Fair winds and following seas,
    Jim Waldron

  9. #9
    Quote Originally Posted by James Waldron View Post
    Other than that, all you need is to direct your router or computer to a free public DNS server and you've got your internet service. ...
    ...or just use what CenturyLink provides...

    That said, the OP is not alone: there are something like 3M people still subscribing to AOL because they apparently don't understand that they don't need "AOL" if they have broadband from elsewhere.

    OP, the logical way to reduce the cost of your internet service is to stop paying for duplication: the product offered by La Tierra is internet access. You get that from CenturyLink. You do not need to pay La Tierra. DNS service is part of what CenturyLink is providing, and it's also available for free from any number of sources (frankly, this is a case of being "too smart for your own good": most internet users have no idea what DNS service is, and they don't need to know - it's just part of the package; you don't need to worry about it). If you REALLY like your @latierra.net email address or something, fine, but most people use gmail (or whatever) to avoid this expense.

  10. #10
    Join Date
    Mar 2003
    Location
    SE PA - Central Bucks County
    Posts
    45,812
    Dan, I'm wondering if the OP has "both" CenturyLink DSL and a separate subscription to La Tierra for "over the top" DNS and mail services or if La Tierra is setup as a CLEC that's just using the CenturyLink copper infrastructure. There are still some areas where CLEC services remain a presence since access is mandated for regulated infrastructure that was originally put in place long ago. (CLECs are independent ISPs that get last-mile DSL connectivity by the local carrier infrastructure for folks not familiar with the term) This kind of thing has gone the way of the dodo bird with new infrastructures, like VZ's FiOS, because the access mandate doesn't apply to privately funded infrastructure.
    --

    The most expensive tool is the one you buy "cheaply" and often...

  11. #11
    Join Date
    Sep 2006
    Location
    Las Cruces, NM
    Posts
    1,511
    Quote Originally Posted by James Waldron View Post
    ; your ISP isn't free to muck about in the Century system and/or hardware..
    The ISP does control its own name service hardware. When the internet connection has a problem, I can call my ISP and find out if it's Century Link that's having the problem - without hearing "Please listen carefully as our menu options may have changed..." The ISP knows about Century Link's problems. Should I need to talk to Century Link technical support, the ISP can contact Century Link support for me or set up a 3-way conference call between the ISP, Century Link, and myself.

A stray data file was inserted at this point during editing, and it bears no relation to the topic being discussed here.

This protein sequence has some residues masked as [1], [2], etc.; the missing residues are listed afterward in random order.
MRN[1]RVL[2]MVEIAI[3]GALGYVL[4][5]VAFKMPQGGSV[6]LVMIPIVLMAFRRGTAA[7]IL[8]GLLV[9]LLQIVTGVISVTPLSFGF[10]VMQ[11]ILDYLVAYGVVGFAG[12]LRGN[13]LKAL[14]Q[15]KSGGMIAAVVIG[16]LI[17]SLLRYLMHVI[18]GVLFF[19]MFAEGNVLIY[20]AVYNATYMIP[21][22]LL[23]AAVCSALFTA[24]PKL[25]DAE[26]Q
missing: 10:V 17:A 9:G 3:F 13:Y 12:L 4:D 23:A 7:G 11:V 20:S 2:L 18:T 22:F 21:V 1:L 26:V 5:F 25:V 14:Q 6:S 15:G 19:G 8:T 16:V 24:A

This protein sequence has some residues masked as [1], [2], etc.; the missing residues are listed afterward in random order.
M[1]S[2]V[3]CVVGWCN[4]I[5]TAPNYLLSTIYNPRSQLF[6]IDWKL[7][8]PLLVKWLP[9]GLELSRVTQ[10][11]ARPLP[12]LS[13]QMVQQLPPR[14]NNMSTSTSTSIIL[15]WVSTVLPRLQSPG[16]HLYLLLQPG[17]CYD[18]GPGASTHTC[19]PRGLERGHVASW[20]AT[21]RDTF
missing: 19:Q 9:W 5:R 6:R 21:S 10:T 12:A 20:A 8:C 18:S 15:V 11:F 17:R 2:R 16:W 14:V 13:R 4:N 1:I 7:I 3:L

People assign different monetary values to time. I perceive time as my most limited resource, so I'm willing to pay to save time. There are other people who prefer the game of getting things for the least possible cost and they expend time to do that.

  12. #12
    Join Date
    Sep 2006
    Location
    Las Cruces, NM
    Posts
    1,511
    Quote Originally Posted by Dan Friedrichs View Post
    OP, the logical way to reduce the cost of your internet service is to stop paying for duplication:.
    I'm not paying the ISP for the duplication of Century Link, Open DNS, and the ISP's name service. I'm paying the ISP for convenient technical support - which is not duplicated by Century Link or Open DNS.

    It's interesting that nobody has has answered the question in the OP - i.e.What is your monthly Century Link bill?. (I didn't ask "How can I get the cheapest possible internet connection? - although that's a topic of general interest.) Perhaps not many members use Century Link for anything.

  13. #13
    Up until a year ago, I had centurylink and paid $40/mo. There's an answer to your original question.

    I only offer this in an attempt to be helpful: I understand the willingness to spend money to save time, and do it myself whenever possible (within reason), but your 2-ISP solution is really odd. Has calling the local tech support ever solved a problem? I recall the days of dial-up where calling a local ISP was often needed, but these days with broadband, the reliability is so high, and the network status automatically checked, that I can't imagine that a phone call actually gets anything fixed.

  14. #14
    Join Date
    Sep 2006
    Location
    Las Cruces, NM
    Posts
    1,511
    Quote Originally Posted by Dan Friedrichs View Post
    Up until a year ago, I had centurylink and paid $40/mo. There's an answer to your original question.
    Was that for DSL internet alone? - or did it include local phone service?

    Has calling the local tech support ever solved a problem?
    It has always informed me about the problem - usually a cut cable somewhere in AZ or northern NM that disrupts Century Link service. That saves me the trouble of investigating my own equipment.

    When the problem was something that I or the ISP could control, it has always been solved.

Posting Permissions

  • You may not post new threads
  • You may not post replies
  • You may not post attachments
  • You may not edit your posts
  •